Emily Feng

Polls show widespread distrust toward China is growing in the U.S. over how China initially handled its coronavirus outbreak and ongoing human rights abuses.

At the same time, Chinese attitudes toward the U.S. are souring — while popular satisfaction with the Chinese state has grown since the central government quickly brought the pandemic under control through sometimes brutal methods.

China has sentenced an influential property magnate and outspoken critic of the Communist Party and President Xi Jinping to 18 years in prison on corruption charges – a hefty sentence that is likely to further deter dissent among the nation's intellectual and business elite.

On Tuesday, a Beijing court announced that it had found Ren Zhiqiang, 69, guilty of embezzling public funds and taking bribes totaling about $2.9 million over the course of 14 years. He was sentenced in a trial closed to the public. Ren has also been fined $620,000 and his assets seized.

Early this month, parents and students across the Chinese region of Inner Mongolia streamed back to school campuses, not to attend classes, but instead to protest.

They gathered by the hundreds outside dozens of schools in rare acts of civil disobedience, protesting a new policy that sharply reduces their hours of Mongolian-language instruction. For several days, schools across Inner Mongolia stood empty as parents pulled their children out of class, the largest demonstrations in Inner Mongolia in more than three decades.

Across China, life has largely returned to normal. Domestic travel is picking back up as a coronavirus pandemic brought under control recedes from memory. Businesses and factories have reopened.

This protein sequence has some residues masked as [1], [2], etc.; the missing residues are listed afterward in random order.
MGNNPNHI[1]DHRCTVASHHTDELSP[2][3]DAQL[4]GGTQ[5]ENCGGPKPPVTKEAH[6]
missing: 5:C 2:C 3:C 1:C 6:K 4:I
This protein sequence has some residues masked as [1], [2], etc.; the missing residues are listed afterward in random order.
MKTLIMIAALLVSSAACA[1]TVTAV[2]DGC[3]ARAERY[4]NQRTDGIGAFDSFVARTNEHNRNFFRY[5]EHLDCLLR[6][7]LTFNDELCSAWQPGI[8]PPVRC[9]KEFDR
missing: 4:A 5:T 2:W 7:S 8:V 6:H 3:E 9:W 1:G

Except in Xinjiang. A sweeping, western region nearly four times the size of California, Xinjiang remains largely cut off from the rest of the country and its some 22 million residents under heavy lockdown, an effort officials say is needed to contain a cluster of more than 800 officially diagnosed cases.

Textbooks censored. Teachers investigated for improper speech. Students arrested and charged with secession for their social media posts.

Just over a month after Beijing imposed a national security law in Hong Kong, authorities are targeting in rapid succession figures at all levels of Hong Kong's civil society and education sectors, despite assurances from Beijing officials and Hong Kong's top leader that the law would only be used to target a small minority of people.

A farmer from Shandong province along China's east coast, Liu recalls how during Chinese Lunar New Year in January, he went out for a walk and came home to discover local officials preparing to demolish his home.

When he called the police on the demolishers, they arrested him instead, saying that the police would "assist the work of the local government."

"To demolish my home, about 100 security officers surrounded and subdued me, and detained me," Liu said on a recent visit to his village, Liushuanglou, near the city of Heze. He was released from detention the next day.

Updated at 9:12 p.m. ET

Hong Kong media tycoon Jimmy Lai and several executives at the media company he founded have been arrested. They're accused of colluding with foreign forces, the highest profile arrests thus far under a sweeping national security law imposed by Beijing just over a month ago.

First China was hit by the novel coronavirus. Now it is dealing with the worst flooding in more than 20 years across vast swaths, from its southwestern interior to its east coast.

Zeng Hailin is one of an estimated 3.7 million people displaced or evacuated because of floods in China largely since June.